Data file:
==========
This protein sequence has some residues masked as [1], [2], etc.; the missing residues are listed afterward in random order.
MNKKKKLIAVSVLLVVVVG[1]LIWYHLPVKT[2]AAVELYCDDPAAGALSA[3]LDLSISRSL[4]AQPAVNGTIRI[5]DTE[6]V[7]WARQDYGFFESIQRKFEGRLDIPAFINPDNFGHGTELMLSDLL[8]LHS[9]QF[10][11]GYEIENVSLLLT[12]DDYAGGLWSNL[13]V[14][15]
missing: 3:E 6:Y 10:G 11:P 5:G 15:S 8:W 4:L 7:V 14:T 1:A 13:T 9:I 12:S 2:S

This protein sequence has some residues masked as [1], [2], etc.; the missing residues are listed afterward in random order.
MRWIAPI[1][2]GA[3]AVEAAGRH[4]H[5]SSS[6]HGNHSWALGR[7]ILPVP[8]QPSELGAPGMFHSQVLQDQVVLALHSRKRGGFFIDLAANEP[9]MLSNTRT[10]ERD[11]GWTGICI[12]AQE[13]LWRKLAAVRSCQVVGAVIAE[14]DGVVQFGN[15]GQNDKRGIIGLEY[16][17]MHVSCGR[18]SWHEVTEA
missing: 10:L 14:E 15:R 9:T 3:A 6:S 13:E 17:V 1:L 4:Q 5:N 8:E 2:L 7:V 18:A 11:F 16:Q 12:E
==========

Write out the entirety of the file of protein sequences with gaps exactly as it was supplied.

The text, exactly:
This protein sequence has some residues masked as [1], [2], etc.; the missing residues are listed afterward in random order.
MNKKKKLIAVSVLLVVVVG[1]LIWYHLPVKT[2]AAVELYCDDPAAGALSA[3]LDLSISRSL[4]AQPAVNGTIRI[5]DTE[6]V[7]WARQDYGFFESIQRKFEGRLDIPAFINPDNFGHGTELMLSDLL[8]LHS[9]QF[10][11]GYEIENVSLLLT[12]DDYAGGLWSNL[13]V[14][15]
missing: 3:E 6:Y 10:G 11:P 5:G 15:S 8:W 4:L 7:V 14:T 1:A 13:T 9:I 12:S 2:S

This protein sequence has some residues masked as [1], [2], etc.; the missing residues are listed afterward in random order.
MRWIAPI[1][2]GA[3]AVEAAGRH[4]H[5]SSS[6]HGNHSWALGR[7]ILPVP[8]QPSELGAPGMFHSQVLQDQVVLALHSRKRGGFFIDLAANEP[9]MLSNTRT[10]ERD[11]GWTGICI[12]AQE[13]LWRKLAAVRSCQVVGAVIAE[14]DGVVQFGN[15]GQNDKRGIIGLEY[16][17]MHVSCGR[18]SWHEVTEA
missing: 10:L 14:E 15:R 9:T 3:A 6:S 13:E 17:V 1:L 4:Q 5:N 8:E 2:L 7:V 18:A 11:F 16:Q 12:E